It has become a bit of a cliché to reflect on what your “July 2019 self” would never have believed about the state of the world 12 months later. So much of what has happened this year – the global shutdown, the cancelled events, the demonstrations, the ‘new normal’ – is unprecedented that the observation feels trite, even if it is true.
But I’ll make an exception for myself, because the next sentence is one I really never thought I’d write. At this moment, the United Kingdom can be divided into two distinct camps: those who are for BBC weatherman Tomasz Schafernaker’s lockdown hair, and those who are against BBC weatherman Tomasz Schafernaker’s lockdown hair.
“I think ‘divided the nation’ is a slight exaggeration,” says the man in the eye of that storm, before admitting: “It’s… weird – my hair as never been any point of discussion before, ever, because there was nothing spectacular about it, and all of a sudden all these messages started coming in.”
That was mid-May. At the start of lockdown, in March, the 41-year-old had his usual closely cropped, unfussy helmet – a style he’d worn since he was about 6 years old. Then the salons closed, along with everything else, but the weather continued, as it tends to, leaving Schafernaker with a three options: let it grow, join the clipper race and have a hack at it himself, or find a kind of bootleg barber.
The latter was out of the question: Schafernaker may be cool by the standards of TV weathermen, but he is not about to break the law. He ruled out buying clippers, too. “I absolutely was not going to do that. I’d rather have a really bushy haircut than a bad DIY job. Because on TV by the weather map, the green screen and bright lights pick everything up. I’d have been trolled more,” he says.
And so he went for it, and for once couldn’t forecast anything that would happen. Initially, it grew out and up, meaning he needed to gel his swelling mop down (this being lockdown, of course, hair and makeup experts at the BBC couldn’t touch him either) for broadcasts. At that point, gentle ribbing via Twitter started. Then, when it grew past his ears, people began telling him they quite liked it longer. “So I thought… OK, maybe this could work? Maybe it’s time for a change? Why not?”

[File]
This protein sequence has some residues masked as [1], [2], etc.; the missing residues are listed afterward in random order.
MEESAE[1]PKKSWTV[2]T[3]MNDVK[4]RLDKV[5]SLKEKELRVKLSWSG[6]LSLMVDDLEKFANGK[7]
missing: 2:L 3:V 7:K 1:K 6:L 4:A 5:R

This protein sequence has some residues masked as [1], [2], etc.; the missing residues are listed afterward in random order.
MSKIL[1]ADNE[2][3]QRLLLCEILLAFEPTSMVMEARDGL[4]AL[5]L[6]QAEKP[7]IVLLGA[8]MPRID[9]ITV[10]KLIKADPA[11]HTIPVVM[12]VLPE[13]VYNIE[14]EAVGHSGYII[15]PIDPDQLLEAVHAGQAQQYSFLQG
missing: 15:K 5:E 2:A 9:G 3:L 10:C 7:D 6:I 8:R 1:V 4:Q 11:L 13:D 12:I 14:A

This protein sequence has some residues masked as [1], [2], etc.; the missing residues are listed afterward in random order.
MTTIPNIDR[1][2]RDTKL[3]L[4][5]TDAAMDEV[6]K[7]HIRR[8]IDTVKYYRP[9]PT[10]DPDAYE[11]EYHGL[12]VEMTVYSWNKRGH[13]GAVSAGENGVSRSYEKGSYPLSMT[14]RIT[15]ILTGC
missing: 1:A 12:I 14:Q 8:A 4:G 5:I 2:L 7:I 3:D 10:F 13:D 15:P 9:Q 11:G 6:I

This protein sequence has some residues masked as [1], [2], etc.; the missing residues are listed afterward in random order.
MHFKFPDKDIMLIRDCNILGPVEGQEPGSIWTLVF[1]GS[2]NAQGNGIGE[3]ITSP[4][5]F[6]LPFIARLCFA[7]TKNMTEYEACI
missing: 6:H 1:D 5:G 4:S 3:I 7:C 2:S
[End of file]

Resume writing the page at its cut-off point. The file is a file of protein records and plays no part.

It turned out to be Schafernaker’s most controversial moment since the BBC had to apologise for him putting his middle finger up at Simon McCoy live on air. As lockdown yawned on into summer, the Barnet grew into a 60s moptop, the moptop curled into a kind of hippy 70s thing – and viewers had firm opinions about every stage.
I personally don’t own a television, meaning I wasn’t quite au fait with the level of debate that the evolution of Schafernaker’s follicle situation had caused. But my mother does, so I texted her yesterday morning. Describe Tomasz Schafernaker’s hair in one word, I wrote.
“Toupee,” was her one-word reply. Wow – I knew she might go through a conspiracy theory phase at some point, but not yet, and this wasn’t one I’d heard before. She cannot really think it’s a wig, can she?
“No, but it just looks like something plonked on his head,” she explained. I informed her Schafernaker was keeping it. “Ha,” she wrote, damningly.
Normally, Schafernaker only gets a few messages a day from viewers on Twitter. “Things like, ‘Thanks for arranging the sunshine!’, or ‘You lied!’, that kind of thing. Or on Countryfile, people complaining that I’m wearing jeans.” A few weeks ago, he counted 200 messages within minutes of a broadcast. None was about the weather. It was all about the mop.
“There were some very personal messages at the beginning,” he says, not meaning my mother, though she is on Twitter so you never know. “Back in April or May, people were really quite nasty, every swear word under the sun – Cs, Fs… – but I just sort of laughed it off. Now, I come back at them.”